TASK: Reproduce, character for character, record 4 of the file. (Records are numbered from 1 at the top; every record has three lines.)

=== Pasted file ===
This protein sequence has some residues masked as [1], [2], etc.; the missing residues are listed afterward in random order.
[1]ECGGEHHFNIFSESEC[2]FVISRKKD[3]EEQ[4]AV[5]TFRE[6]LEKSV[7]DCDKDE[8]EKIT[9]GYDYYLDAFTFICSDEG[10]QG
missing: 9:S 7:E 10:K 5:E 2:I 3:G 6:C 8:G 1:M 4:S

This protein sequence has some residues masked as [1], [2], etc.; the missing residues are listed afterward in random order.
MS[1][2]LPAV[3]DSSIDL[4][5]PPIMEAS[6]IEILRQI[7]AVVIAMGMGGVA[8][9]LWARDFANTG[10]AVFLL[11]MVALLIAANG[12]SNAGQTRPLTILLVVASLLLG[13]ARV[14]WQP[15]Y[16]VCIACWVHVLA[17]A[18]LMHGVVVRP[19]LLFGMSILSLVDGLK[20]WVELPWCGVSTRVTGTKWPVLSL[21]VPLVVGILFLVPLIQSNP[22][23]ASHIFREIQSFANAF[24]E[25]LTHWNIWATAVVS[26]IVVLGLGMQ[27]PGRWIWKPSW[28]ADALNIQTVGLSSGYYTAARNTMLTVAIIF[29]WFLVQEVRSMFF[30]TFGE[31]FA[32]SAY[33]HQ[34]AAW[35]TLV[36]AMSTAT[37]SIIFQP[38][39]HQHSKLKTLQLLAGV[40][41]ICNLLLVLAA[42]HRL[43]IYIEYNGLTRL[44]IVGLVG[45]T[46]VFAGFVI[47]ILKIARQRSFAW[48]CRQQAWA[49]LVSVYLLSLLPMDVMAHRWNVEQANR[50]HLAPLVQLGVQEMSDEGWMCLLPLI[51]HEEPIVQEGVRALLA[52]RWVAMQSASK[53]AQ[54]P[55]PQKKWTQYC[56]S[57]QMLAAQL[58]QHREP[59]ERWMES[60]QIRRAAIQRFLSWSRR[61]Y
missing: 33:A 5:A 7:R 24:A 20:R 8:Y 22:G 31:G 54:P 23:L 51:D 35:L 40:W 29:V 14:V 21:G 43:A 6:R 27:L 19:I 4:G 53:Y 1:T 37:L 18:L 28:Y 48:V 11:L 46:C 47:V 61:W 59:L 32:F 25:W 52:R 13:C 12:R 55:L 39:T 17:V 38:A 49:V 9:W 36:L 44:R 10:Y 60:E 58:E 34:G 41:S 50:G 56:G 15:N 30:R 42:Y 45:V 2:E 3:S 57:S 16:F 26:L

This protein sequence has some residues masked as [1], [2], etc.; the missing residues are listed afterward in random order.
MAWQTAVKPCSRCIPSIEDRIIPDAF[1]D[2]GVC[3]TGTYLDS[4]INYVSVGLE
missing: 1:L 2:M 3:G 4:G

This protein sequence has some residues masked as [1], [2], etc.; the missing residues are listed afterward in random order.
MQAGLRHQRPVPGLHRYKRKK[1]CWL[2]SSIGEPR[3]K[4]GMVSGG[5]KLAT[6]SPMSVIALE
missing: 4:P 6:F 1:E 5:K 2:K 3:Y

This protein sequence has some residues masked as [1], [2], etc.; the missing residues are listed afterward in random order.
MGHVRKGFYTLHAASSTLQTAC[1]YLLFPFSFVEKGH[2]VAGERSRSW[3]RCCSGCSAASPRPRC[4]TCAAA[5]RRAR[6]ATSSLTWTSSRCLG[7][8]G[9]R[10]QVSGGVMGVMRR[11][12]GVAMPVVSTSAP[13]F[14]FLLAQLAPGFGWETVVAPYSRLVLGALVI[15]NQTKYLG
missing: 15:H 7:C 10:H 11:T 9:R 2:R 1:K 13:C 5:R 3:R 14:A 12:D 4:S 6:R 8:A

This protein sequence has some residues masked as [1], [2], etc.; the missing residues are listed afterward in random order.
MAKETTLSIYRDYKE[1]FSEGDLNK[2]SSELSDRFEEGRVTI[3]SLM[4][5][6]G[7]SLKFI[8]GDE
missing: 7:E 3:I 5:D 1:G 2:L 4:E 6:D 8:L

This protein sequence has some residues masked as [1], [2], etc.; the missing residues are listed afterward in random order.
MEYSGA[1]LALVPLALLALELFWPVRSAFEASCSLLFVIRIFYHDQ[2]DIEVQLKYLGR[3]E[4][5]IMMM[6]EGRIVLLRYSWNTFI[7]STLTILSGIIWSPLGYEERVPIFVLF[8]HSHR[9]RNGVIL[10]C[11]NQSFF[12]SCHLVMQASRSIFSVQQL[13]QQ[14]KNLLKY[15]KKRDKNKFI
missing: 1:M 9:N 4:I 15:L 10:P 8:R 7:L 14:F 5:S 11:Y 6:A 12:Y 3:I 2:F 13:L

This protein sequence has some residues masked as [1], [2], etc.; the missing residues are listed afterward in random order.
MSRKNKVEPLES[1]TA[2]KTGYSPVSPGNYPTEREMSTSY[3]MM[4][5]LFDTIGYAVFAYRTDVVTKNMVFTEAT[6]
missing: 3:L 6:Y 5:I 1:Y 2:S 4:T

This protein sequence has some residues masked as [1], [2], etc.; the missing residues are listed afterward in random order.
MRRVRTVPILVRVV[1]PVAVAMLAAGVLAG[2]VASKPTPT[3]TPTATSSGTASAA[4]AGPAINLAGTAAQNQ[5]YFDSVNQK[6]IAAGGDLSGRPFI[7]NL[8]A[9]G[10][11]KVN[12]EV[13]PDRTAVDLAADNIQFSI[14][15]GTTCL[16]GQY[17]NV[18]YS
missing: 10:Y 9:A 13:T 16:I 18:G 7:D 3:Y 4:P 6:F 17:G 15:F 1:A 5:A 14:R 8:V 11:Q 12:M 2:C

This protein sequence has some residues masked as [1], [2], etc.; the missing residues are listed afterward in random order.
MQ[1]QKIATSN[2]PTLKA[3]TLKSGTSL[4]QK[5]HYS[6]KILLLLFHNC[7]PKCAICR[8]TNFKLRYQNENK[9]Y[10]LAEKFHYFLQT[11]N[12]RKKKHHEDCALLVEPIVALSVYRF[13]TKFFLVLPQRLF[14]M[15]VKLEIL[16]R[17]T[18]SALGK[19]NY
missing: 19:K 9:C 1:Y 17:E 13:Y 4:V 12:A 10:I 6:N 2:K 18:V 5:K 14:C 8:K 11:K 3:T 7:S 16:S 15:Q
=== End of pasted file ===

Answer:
This protein sequence has some residues masked as [1], [2], etc.; the missing residues are listed afterward in random order.
MQAGLRHQRPVPGLHRYKRKK[1]CWL[2]SSIGEPR[3]K[4]GMVSGG[5]KLAT[6]SPMSVIALE
missing: 4:P 6:F 1:E 5:K 2:K 3:Y